Should You Avoid Dairy While Taking Doxycycline?

By Terez Malka, MD
Medically reviewed
December 29, 2021

Doxycycline is one of the most commonly prescribed antibiotics in the United States: In 2019, this drug was prescribed more than 21 million times.

Certain foods, medications, herbal treatments, and supplements may prevent doxycycline from being fully absorbed by the body.

In some cases, they could render doxycycline ineffective. 

Dairy can make it harder for the body to absorb doxycycline.

In this article, I’ll explain more about this interaction, and tell you how much dairy is safe to eat while taking this medication.

I’ll also tell you more about doxycycline—what it is, what it’s used to treat, how to take it, and its potential side effects.

And I’ll list some other foods, beverages, supplements, and medicines you should avoid while taking doxycycline.

What Is Doxycycline?

Doxycycline is an antibiotic commonly prescribed by doctors and licensed healthcare providers for bacterial infections such as pneumonia, skin infections, and certain STIs, like chlamydia.

It can also be used following anthrax exposure, in the treatment of some types of acne, and to prevent malaria.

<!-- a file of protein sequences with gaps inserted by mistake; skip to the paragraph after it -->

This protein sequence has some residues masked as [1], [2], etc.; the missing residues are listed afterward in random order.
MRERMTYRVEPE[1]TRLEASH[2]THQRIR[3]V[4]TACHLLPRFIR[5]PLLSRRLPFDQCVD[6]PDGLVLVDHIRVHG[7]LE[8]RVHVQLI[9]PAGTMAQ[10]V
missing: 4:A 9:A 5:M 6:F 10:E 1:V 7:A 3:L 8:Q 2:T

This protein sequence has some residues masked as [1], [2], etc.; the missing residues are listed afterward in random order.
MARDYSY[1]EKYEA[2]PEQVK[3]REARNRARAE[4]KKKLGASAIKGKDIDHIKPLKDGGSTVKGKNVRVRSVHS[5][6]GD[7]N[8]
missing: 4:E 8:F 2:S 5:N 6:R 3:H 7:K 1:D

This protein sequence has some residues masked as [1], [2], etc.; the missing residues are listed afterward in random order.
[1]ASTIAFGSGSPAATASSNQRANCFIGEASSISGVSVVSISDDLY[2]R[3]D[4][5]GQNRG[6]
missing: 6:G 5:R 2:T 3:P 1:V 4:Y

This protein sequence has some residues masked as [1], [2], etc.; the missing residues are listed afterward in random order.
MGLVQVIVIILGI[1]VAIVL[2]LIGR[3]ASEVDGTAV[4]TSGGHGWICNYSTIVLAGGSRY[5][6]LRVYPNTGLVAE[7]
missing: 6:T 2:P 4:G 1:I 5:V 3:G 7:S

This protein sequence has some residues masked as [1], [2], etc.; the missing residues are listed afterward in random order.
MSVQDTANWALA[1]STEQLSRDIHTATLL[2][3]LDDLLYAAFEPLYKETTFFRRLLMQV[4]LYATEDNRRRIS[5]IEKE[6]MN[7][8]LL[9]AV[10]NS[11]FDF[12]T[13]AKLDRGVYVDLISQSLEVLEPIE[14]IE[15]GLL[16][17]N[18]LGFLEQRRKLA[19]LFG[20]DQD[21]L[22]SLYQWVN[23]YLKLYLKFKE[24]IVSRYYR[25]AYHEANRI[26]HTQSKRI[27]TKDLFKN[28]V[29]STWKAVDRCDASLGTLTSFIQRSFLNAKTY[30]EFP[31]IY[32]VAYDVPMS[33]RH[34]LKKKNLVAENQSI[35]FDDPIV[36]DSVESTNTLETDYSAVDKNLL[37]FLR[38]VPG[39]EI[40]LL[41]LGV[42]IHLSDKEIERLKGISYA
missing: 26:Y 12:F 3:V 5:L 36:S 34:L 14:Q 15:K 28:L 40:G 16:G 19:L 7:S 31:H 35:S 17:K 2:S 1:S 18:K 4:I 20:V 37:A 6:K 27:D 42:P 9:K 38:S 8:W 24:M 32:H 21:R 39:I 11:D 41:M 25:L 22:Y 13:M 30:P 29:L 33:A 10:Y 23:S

As a member of the tetracycline family of drugs, doxycycline works by decreasing a bacteria’s ability to make proteins.

As a result, bacteria can’t grow or flourish, giving your immune system a chance to fight the infection.

In the United States, doxycycline may be prescribed under brand names including Acticlate, Doryx, Mondox, or Vibramycin, or as a generic.

It is typically prescribed in tablet or capsule form, but is also available as an injection.

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Doxycycline uses

Doxycycline is used to treat a wide range of infections caused by bacteria, including:

Doxycycline can also be used to prevent malaria.

Doxycycline only treats infections caused by bacteria.

It does not treat viral infections such as COVID-19, the flu, or the common cold.

Doxycycline And Dairy

How does dairy affect doxycycline?

Studies have found that dairy makes it harder for the body to absorb doxycycline,thus reducing its effectiveness.